Port Edward must be perhaps the most peaceful burg in the Northwest, the 911 emergency service to the community went out of order during the changeover to 10 digit dialing, and no one seemed to notice.
Port Ed officials can only find two instances where residents required the use of dialing 911 and ended up re calling the operator when the service didn't work.
The service was off line for one month before the situation was finally brought to the attention of civic officials who quickly rectified the problem and returned the district to the 911 grid. Fortunately there were no reported emergency situations that couldn't be handled by contacting a Telus operator for assistance.
Somewhere we see a new advertising campaign for the District, something along the lines of "a place so peaceful you may never need 911"
The outline of the troubles with the system were presented in Tuesday's Daily News.
Little fallout from loss of 911
Port Ed hardly notices emergency service loss
By George T. Baker
The Daily News
Tuesday, October 14, 2008
Pages one and three
Port Edward was without 911 services for the past month and no one seemed to notice.
According to the district's Chief Administrative Officer, Ron Bedard, no one noticed that the service was offline until last week and, once noticed, it was only down for a brief amount of time. But the issue carried valuable lessons.
"Apparently, there was two emergency problems and they finally did get through to the ambulance but those people had to dial '0' first."
When people phoned zero the operator would transfer them to the ambulance service in Kamloops which would then relay the message to the Port Edward Fire Department.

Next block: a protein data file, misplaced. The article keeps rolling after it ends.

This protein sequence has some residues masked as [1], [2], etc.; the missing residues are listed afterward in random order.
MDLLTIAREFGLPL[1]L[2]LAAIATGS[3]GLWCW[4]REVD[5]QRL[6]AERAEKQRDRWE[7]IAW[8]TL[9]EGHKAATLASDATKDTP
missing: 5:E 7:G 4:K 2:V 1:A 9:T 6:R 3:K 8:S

According to Telus media relations contact Shawn Hall, the 911 service had been down since Sept. 10 because of the fact that the conversion to 10-digit dialing was never done for that number.
"It kept ringing as seven digits and wouldn't go through," said Hall. "We engaged as a telecommunications industry to prepare for 10-digit dialing, converting customers over to it but the Port Edward system is a bit unique in that it is the only one in Canada where a 911 number gets transferred to a local number and that is because of the technological challenges," said Hall.
Hall said the service is not actually run by Telus but he said it forwards calls to Citywest.
He said no one had foreseen 911 becoming a problem following the switch to 10-digit dialling.
Bedard said he started chasing down the situation Thursday and said that one person had phoned Telus to see what was going on.
At the time of his calling, Telus was not able to tell Bedard how long the services had been down.
Bedard added that his first inclination was that it could have been a cell phone glitch because the person trying to place the call was phoning from a Rogers cell phone, but they subsequently discovered that was not the case at all.
"I think what happened was when the phones were transferred to the 10-digit phone numbers something got screwed up in there," said Bedard.
According to Bedard, there were no life-threatening situations for anyone during the 911 down-time but there was at least one broken leg that needed attention in that time.
Bedard said he would like to come up with a plan with Port Edward Fire Chief Charles Irvine to have the fire department check the system once a week so that they can ensure there are no further emergency concerns for the people of Port Edward.
"They go for their practices and meeting every Monday night and I am going to talk to them about making that phone test a regular thing now," said Bedard.
"Luckily, everything worked out and through a few phone calls we were able to get things up and running (Thursday)," said Bedard.